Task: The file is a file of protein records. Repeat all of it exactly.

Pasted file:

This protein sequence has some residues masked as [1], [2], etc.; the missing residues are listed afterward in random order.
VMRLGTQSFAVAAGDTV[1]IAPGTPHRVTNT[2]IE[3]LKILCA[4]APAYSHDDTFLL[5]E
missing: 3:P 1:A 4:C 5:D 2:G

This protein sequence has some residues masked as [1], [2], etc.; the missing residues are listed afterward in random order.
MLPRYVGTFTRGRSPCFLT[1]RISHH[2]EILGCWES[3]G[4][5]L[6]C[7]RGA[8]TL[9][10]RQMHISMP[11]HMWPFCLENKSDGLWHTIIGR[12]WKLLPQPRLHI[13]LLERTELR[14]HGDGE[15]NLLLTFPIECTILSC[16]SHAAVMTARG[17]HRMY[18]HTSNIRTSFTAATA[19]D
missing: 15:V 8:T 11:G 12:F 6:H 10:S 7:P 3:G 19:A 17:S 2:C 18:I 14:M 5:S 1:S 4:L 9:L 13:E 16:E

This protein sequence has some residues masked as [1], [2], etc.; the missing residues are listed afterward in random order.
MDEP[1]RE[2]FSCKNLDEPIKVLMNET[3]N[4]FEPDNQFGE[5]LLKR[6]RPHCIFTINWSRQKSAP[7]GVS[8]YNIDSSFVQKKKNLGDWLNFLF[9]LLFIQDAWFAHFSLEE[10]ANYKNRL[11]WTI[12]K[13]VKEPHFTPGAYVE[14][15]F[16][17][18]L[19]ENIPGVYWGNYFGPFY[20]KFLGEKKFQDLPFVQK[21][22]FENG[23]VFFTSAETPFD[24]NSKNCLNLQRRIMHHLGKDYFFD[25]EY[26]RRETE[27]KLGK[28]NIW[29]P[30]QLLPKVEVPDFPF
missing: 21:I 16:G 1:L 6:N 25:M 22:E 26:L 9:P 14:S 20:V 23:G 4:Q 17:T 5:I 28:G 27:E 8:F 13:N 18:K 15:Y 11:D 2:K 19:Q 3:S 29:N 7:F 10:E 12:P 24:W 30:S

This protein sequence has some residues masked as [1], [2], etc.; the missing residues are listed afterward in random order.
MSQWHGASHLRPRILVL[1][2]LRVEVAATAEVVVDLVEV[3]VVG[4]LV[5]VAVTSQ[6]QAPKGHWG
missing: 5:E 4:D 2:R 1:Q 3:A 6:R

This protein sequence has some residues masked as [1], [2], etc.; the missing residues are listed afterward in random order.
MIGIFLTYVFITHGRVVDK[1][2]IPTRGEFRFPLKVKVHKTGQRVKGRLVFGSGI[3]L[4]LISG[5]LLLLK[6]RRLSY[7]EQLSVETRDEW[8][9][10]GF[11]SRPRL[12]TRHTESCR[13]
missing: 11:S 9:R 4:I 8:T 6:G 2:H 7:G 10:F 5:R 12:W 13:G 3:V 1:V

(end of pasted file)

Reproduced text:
This protein sequence has some residues masked as [1], [2], etc.; the missing residues are listed afterward in random order.
VMRLGTQSFAVAAGDTV[1]IAPGTPHRVTNT[2]IE[3]LKILCA[4]APAYSHDDTFLL[5]E
missing: 3:P 1:A 4:C 5:D 2:G

This protein sequence has some residues masked as [1], [2], etc.; the missing residues are listed afterward in random order.
MLPRYVGTFTRGRSPCFLT[1]RISHH[2]EILGCWES[3]G[4][5]L[6]C[7]RGA[8]TL[9][10]RQMHISMP[11]HMWPFCLENKSDGLWHTIIGR[12]WKLLPQPRLHI[13]LLERTELR[14]HGDGE[15]NLLLTFPIECTILSC[16]SHAAVMTARG[17]HRMY[18]HTSNIRTSFTAATA[19]D
missing: 15:V 8:T 11:G 12:F 6:H 10:S 7:P 3:G 19:A 17:S 2:C 18:I 14:M 5:S 1:S 4:L 9:L 13:E 16:E

This protein sequence has some residues masked as [1], [2], etc.; the missing residues are listed afterward in random order.
MDEP[1]RE[2]FSCKNLDEPIKVLMNET[3]N[4]FEPDNQFGE[5]LLKR[6]RPHCIFTINWSRQKSAP[7]GVS[8]YNIDSSFVQKKKNLGDWLNFLF[9]LLFIQDAWFAHFSLEE[10]ANYKNRL[11]WTI[12]K[13]VKEPHFTPGAYVE[14][15]F[16][17][18]L[19]ENIPGVYWGNYFGPFY[20]KFLGEKKFQDLPFVQK[21][22]FENG[23]VFFTSAETPFD[24]NSKNCLNLQRRIMHHLGKDYFFD[25]EY[26]RRETE[27]KLGK[28]NIW[29]P[30]QLLPKVEVPDFPF
missing: 21:I 16:G 1:L 6:N 25:M 22:E 26:L 9:P 14:S 20:V 23:G 4:Q 17:T 5:I 28:G 27:E 8:F 13:N 18:K 15:Y 11:D 2:K 19:Q 3:S 29:N 7:F 10:E 12:P 24:W 30:S

This protein sequence has some residues masked as [1], [2], etc.; the missing residues are listed afterward in random order.
MSQWHGASHLRPRILVL[1][2]LRVEVAATAEVVVDLVEV[3]VVG[4]LV[5]VAVTSQ[6]QAPKGHWG
missing: 5:E 4:D 2:R 1:Q 3:A 6:R

This protein sequence has some residues masked as [1], [2], etc.; the missing residues are listed afterward in random order.
MIGIFLTYVFITHGRVVDK[1][2]IPTRGEFRFPLKVKVHKTGQRVKGRLVFGSGI[3]L[4]LISG[5]LLLLK[6]RRLSY[7]EQLSVETRDEW[8][9][10]GF[11]SRPRL[12]TRHTESCR[13]
missing: 11:S 9:R 4:I 8:T 6:G 2:H 7:G 10:F 5:R 12:W 13:G 3:V 1:V